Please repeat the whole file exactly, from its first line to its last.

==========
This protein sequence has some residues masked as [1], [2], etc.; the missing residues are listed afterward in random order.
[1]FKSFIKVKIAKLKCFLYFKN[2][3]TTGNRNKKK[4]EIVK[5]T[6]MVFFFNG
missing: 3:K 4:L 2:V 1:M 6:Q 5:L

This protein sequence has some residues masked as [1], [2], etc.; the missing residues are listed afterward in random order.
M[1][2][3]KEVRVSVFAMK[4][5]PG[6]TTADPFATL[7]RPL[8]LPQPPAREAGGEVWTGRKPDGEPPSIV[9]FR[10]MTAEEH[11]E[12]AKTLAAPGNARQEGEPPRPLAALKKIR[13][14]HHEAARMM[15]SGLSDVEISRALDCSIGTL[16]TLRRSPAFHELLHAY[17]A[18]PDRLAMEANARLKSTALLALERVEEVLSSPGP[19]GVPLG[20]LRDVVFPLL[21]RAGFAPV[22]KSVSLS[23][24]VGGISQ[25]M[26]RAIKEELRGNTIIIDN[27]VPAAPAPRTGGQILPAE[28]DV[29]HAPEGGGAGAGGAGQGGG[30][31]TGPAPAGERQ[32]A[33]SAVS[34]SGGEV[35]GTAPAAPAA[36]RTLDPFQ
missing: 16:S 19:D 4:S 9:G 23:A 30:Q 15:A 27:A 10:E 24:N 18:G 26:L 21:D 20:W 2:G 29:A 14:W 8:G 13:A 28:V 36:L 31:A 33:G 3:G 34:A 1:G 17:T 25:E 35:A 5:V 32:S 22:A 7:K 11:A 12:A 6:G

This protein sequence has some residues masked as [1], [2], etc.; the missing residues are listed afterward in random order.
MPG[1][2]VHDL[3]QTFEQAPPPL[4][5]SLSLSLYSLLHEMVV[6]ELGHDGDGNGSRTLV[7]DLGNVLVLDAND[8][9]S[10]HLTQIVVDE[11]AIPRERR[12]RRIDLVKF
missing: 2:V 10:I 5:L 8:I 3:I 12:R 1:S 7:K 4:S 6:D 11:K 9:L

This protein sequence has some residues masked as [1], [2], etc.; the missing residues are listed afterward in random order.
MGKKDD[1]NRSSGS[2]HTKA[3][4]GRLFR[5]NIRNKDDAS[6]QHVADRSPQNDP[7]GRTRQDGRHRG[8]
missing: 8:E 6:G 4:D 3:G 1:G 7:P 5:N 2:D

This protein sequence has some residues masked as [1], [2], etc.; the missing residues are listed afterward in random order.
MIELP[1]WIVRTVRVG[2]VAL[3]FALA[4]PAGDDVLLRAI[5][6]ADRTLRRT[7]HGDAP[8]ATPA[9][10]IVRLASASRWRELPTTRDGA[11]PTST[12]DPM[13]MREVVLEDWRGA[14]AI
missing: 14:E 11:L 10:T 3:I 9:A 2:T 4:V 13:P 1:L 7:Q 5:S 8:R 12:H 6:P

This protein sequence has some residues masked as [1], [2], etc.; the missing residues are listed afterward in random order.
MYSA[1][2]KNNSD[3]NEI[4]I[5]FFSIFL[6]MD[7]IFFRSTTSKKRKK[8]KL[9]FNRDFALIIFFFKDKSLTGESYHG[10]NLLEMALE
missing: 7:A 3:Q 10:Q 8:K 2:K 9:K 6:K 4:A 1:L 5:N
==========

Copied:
This protein sequence has some residues masked as [1], [2], etc.; the missing residues are listed afterward in random order.
[1]FKSFIKVKIAKLKCFLYFKN[2][3]TTGNRNKKK[4]EIVK[5]T[6]MVFFFNG
missing: 3:K 4:L 2:V 1:M 6:Q 5:L

This protein sequence has some residues masked as [1], [2], etc.; the missing residues are listed afterward in random order.
M[1][2][3]KEVRVSVFAMK[4][5]PG[6]TTADPFATL[7]RPL[8]LPQPPAREAGGEVWTGRKPDGEPPSIV[9]FR[10]MTAEEH[11]E[12]AKTLAAPGNARQEGEPPRPLAALKKIR[13][14]HHEAARMM[15]SGLSDVEISRALDCSIGTL[16]TLRRSPAFHELLHAY[17]A[18]PDRLAMEANARLKSTALLALERVEEVLSSPGP[19]GVPLG[20]LRDVVFPLL[21]RAGFAPV[22]KSVSLS[23][24]VGGISQ[25]M[26]RAIKEELRGNTIIIDN[27]VPAAPAPRTGGQILPAE[28]DV[29]HAPEGGGAGAGGAGQGGG[30][31]TGPAPAGERQ[32]A[33]SAVS[34]SGGEV[35]GTAPAAPAA[36]RTLDPFQ
missing: 16:S 19:D 4:S 9:G 23:A 30:Q 15:A 27:A 10:E 24:N 18:G 26:L 21:D 20:W 2:G 29:A 14:W 8:G 13:A 28:V 36:L 31:A 33:G 3:G 34:A 1:G 17:T 25:E 35:A 5:V 32:S 22:A 7:K 11:A 12:A 6:G

This protein sequence has some residues masked as [1], [2], etc.; the missing residues are listed afterward in random order.
MPG[1][2]VHDL[3]QTFEQAPPPL[4][5]SLSLSLYSLLHEMVV[6]ELGHDGDGNGSRTLV[7]DLGNVLVLDAND[8][9]S[10]HLTQIVVDE[11]AIPRERR[12]RRIDLVKF
missing: 2:V 10:I 5:L 8:I 3:I 12:R 1:S 7:K 4:S 6:D 11:K 9:L

This protein sequence has some residues masked as [1], [2], etc.; the missing residues are listed afterward in random order.
MGKKDD[1]NRSSGS[2]HTKA[3][4]GRLFR[5]NIRNKDDAS[6]QHVADRSPQNDP[7]GRTRQDGRHRG[8]
missing: 8:E 6:G 4:D 3:G 1:G 7:P 5:N 2:D

This protein sequence has some residues masked as [1], [2], etc.; the missing residues are listed afterward in random order.
MIELP[1]WIVRTVRVG[2]VAL[3]FALA[4]PAGDDVLLRAI[5][6]ADRTLRRT[7]HGDAP[8]ATPA[9][10]IVRLASASRWRELPTTRDGA[11]PTST[12]DPM[13]MREVVLEDWRGA[14]AI
missing: 14:E 11:L 10:T 3:I 9:A 2:T 4:V 13:P 1:L 7:Q 5:S 8:R 12:H 6:P

This protein sequence has some residues masked as [1], [2], etc.; the missing residues are listed afterward in random order.
MYSA[1][2]KNNSD[3]NEI[4]I[5]FFSIFL[6]MD[7]IFFRSTTSKKRKK[8]KL[9]FNRDFALIIFFFKDKSLTGESYHG[10]NLLEMALE
missing: 7:A 3:Q 10:Q 8:K 2:K 9:K 6:K 4:A 1:L 5:N